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    A team of researchers from the University of Massachusetts Amherst recently published a pioneering study that answers a central question in biology: how do organisms rally a wide range of cellular processes when they encounter a change — either internally or in the external environment — to thrive in good times or survive the bad times? The research, focused on plants and published in Cell, identifies the interactions between four compounds: pectin, receptor proteins FERONIA and LLG1 and the signal RALF peptide. In particular, the team discovered that a molecular condensation process, called liquid-liquid phase separation, that occurs between pectin and RALF at the cell wall-cell membrane interface governs how a stimulus triggers many cellular processes. Together, these processes generate a response advantageous to the plant.

    “Biologists often work linearly: we observe as a stimulus comes in, and then we monitor a specific response along a certain cellular pathway that we believe is behind that response. But in reality, cells maintain a multitude of pathways, which are carefully maintained and need to be coordinated all the time,” says Alice Cheung, Distinguished Professor of Biochemistry and Molecular Biology at UMass Amherst and the paper’s senior author.

    Cheung and her long-time collaborator and co-senior author Hen-Ming Wu have contemplated the question of stimulus and response ever since they discovered back in 2010 and 2015 that the FERIONIA-LLG1 receptor pair is an ideal candidate to tease apart the challenging puzzle. FERONIA-LLG1 impacts almost all aspects of plant life — growth from a just-sprouted seedling to mature and reproducing the next generation, and sustaining all kinds of challenges in between, like diseases and climatic extremes.

    “It has taken many years from two very dedicated junior colleagues, postdoc James Ming-Che Liu and graduate student Jessica Fang-Ling Yeh, the co-first authors of the paper, and a recently graduated molecular and cellular biology Ph.D. student, Robert Yvon,” Cheung says. “Together they completed a set of studies that started from different but deliberately designed angles to provide a cohesive story, which is otherwise impossible to tell.”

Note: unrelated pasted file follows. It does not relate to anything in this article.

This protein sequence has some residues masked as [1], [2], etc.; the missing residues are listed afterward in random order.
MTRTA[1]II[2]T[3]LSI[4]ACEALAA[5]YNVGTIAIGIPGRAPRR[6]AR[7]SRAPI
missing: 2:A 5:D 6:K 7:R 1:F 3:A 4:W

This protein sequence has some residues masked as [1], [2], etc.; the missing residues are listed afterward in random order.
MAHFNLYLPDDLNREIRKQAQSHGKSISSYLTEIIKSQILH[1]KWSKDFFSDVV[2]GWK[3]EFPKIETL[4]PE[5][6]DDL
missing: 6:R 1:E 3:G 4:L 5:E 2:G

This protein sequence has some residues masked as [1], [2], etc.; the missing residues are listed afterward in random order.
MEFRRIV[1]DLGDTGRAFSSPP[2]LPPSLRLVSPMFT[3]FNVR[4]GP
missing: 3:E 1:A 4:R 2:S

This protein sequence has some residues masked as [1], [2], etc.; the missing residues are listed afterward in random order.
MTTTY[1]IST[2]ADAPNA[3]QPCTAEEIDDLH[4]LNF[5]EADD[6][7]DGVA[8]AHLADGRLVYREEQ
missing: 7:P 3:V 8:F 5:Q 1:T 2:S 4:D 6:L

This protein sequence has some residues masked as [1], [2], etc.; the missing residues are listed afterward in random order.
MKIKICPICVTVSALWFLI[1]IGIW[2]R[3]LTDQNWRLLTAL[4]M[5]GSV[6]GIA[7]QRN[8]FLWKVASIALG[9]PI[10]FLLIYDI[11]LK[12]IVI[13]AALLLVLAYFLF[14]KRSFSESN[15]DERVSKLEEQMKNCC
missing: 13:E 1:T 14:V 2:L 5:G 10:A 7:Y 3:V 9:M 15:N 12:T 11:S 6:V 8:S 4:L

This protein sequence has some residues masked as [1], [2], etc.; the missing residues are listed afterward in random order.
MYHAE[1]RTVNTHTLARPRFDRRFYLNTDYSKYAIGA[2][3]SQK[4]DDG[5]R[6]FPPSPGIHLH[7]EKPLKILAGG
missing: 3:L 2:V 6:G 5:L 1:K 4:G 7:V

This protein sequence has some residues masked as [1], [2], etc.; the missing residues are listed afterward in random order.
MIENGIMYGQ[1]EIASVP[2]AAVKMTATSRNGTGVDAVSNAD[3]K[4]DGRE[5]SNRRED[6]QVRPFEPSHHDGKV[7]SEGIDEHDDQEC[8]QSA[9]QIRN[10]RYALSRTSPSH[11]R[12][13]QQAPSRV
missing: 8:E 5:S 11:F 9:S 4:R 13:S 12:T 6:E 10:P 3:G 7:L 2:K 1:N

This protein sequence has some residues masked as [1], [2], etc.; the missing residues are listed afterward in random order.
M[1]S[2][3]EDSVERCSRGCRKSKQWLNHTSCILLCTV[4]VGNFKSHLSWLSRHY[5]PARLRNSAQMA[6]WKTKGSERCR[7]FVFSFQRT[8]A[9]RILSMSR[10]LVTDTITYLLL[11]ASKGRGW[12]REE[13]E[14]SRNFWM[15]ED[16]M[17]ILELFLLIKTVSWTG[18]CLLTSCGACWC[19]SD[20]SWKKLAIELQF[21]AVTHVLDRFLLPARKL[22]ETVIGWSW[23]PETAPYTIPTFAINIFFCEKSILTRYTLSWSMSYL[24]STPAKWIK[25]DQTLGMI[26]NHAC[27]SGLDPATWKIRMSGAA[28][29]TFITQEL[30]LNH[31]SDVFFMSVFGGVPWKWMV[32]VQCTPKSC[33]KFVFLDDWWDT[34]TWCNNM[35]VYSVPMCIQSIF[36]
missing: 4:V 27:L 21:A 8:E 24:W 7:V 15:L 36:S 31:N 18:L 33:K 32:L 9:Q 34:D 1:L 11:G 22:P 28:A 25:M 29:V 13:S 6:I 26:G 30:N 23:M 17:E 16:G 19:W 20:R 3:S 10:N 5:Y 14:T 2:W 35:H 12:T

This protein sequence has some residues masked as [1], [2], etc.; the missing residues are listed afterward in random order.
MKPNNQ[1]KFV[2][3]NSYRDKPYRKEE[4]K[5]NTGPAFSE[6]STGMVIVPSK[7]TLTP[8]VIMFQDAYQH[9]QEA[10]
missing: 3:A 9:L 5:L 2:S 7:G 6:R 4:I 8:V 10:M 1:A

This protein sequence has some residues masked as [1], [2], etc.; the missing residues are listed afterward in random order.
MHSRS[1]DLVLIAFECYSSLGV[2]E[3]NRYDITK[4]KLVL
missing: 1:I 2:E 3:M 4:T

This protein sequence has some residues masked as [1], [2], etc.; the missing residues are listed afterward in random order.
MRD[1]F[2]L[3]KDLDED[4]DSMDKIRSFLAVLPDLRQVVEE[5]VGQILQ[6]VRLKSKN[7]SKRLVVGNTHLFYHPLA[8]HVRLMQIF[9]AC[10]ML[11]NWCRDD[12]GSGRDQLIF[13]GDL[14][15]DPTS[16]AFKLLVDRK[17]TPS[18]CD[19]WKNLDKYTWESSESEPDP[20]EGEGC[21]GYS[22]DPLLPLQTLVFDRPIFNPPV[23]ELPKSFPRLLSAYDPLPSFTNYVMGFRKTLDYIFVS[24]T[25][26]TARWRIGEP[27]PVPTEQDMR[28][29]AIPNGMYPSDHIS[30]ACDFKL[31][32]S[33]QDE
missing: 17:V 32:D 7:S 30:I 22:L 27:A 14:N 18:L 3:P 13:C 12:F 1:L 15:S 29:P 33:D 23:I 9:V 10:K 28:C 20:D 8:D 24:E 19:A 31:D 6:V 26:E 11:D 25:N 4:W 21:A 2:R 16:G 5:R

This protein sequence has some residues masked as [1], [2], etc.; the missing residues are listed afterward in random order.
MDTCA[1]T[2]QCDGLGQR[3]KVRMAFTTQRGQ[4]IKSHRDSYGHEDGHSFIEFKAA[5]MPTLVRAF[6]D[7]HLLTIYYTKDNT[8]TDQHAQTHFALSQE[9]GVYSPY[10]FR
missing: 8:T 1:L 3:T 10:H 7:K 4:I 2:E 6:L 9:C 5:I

The investigation began with an inquiry into how the signal (or ligand) RALF affects FERONIA-LLG1 in the cell membrane. The team observed some puzzling results: the cell didn’t simply take-up FERONIA-LLG1 into the cell, a process known as endocytosis and a typical response; every cell membrane molecule the team tested was affected. Furthermore, unlike typical ligand-receptor interaction, the ligand RALF remained outside the cell in a pectin-rich extracellular matrix called the cell wall.

    The team then examined the biochemical and biophysical interactions between the four molecules, how these interactions affect the behavior of these molecules on the cellular level and how they affect plant physiological outcomes using two often-encountered environmental stresses: elevated temperature and salinity.

    The results provide, for the first time, a mechanism to explain how plant cells coordinate many different pathways in response to a single stress signal to become more resilient and survive. The work also demonstrates for the first time how phase-separation at the cell wall-cell membrane interface, the frontline where a plant cell detects and responds to outside stimuli, can profoundly affect a collective cellular response. Cheung adds that “the work could not have been done without the core facilities in the Institute of Applied Life Sciences and the input of James Chambers, director of the Light Microscopy Core and a co-author on the paper.”



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